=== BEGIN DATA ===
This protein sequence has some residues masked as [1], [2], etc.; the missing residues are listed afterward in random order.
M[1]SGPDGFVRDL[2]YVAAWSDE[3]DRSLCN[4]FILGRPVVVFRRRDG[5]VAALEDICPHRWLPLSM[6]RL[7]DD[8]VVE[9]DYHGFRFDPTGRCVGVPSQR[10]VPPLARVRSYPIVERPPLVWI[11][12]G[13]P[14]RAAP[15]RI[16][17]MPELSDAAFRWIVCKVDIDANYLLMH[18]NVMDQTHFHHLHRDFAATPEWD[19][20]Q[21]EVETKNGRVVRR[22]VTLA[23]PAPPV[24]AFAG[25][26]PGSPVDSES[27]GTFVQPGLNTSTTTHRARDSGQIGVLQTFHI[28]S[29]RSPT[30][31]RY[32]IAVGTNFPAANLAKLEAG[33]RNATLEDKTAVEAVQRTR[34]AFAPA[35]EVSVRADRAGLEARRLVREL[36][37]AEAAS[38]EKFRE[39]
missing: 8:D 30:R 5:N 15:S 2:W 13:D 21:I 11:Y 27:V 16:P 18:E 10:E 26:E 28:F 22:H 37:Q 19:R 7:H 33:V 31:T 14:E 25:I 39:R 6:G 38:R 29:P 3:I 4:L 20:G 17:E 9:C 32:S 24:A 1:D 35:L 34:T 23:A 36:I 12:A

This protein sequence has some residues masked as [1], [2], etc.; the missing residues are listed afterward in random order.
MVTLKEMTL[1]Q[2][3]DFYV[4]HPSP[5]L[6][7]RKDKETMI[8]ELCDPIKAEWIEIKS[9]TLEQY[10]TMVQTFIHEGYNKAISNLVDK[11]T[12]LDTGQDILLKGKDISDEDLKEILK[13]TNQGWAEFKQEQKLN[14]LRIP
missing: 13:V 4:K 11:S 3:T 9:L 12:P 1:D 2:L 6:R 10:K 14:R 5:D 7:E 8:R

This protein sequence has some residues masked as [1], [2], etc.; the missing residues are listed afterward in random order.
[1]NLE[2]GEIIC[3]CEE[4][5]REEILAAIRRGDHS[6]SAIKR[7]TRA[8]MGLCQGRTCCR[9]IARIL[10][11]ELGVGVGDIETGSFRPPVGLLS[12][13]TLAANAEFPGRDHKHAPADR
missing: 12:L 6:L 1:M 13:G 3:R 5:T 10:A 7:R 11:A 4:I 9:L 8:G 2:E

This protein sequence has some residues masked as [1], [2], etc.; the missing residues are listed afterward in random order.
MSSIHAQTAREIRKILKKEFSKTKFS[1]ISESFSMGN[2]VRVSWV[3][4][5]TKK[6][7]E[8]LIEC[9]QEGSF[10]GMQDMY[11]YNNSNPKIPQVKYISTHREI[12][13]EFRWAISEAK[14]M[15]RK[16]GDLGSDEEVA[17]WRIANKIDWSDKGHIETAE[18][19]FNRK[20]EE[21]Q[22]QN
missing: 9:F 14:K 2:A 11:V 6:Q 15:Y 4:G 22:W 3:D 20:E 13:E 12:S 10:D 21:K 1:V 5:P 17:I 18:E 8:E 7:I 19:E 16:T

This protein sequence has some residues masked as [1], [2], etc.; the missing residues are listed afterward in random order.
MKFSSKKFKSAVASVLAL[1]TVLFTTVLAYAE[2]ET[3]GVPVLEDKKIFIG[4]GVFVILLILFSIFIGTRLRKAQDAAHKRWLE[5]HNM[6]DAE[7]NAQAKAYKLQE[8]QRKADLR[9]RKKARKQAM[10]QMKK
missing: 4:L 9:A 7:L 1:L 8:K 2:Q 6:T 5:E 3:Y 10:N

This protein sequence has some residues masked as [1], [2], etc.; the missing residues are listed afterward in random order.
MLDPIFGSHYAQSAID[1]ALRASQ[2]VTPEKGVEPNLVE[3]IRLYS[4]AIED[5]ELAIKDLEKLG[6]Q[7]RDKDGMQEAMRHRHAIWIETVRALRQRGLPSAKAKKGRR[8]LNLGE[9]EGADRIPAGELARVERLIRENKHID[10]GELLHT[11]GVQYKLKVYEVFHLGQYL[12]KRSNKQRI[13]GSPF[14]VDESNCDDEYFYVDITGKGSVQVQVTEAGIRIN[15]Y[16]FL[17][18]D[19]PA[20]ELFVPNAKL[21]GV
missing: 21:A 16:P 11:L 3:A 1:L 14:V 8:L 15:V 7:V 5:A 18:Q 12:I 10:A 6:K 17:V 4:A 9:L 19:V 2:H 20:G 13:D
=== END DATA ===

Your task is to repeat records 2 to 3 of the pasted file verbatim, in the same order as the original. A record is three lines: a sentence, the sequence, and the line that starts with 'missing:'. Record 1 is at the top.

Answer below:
This protein sequence has some residues masked as [1], [2], etc.; the missing residues are listed afterward in random order.
MVTLKEMTL[1]Q[2][3]DFYV[4]HPSP[5]L[6][7]RKDKETMI[8]ELCDPIKAEWIEIKS[9]TLEQY[10]TMVQTFIHEGYNKAISNLVDK[11]T[12]LDTGQDILLKGKDISDEDLKEILK[13]TNQGWAEFKQEQKLN[14]LRIP
missing: 13:V 4:K 11:S 3:T 9:L 12:P 1:D 2:L 6:R 10:K 14:R 5:D 7:E 8:R

This protein sequence has some residues masked as [1], [2], etc.; the missing residues are listed afterward in random order.
[1]NLE[2]GEIIC[3]CEE[4][5]REEILAAIRRGDHS[6]SAIKR[7]TRA[8]MGLCQGRTCCR[9]IARIL[10][11]ELGVGVGDIETGSFRPPVGLLS[12][13]TLAANAEFPGRDHKHAPADR
missing: 12:L 6:L 1:M 13:G 3:R 5:T 10:A 7:R 11:A 4:I 9:L 8:G 2:E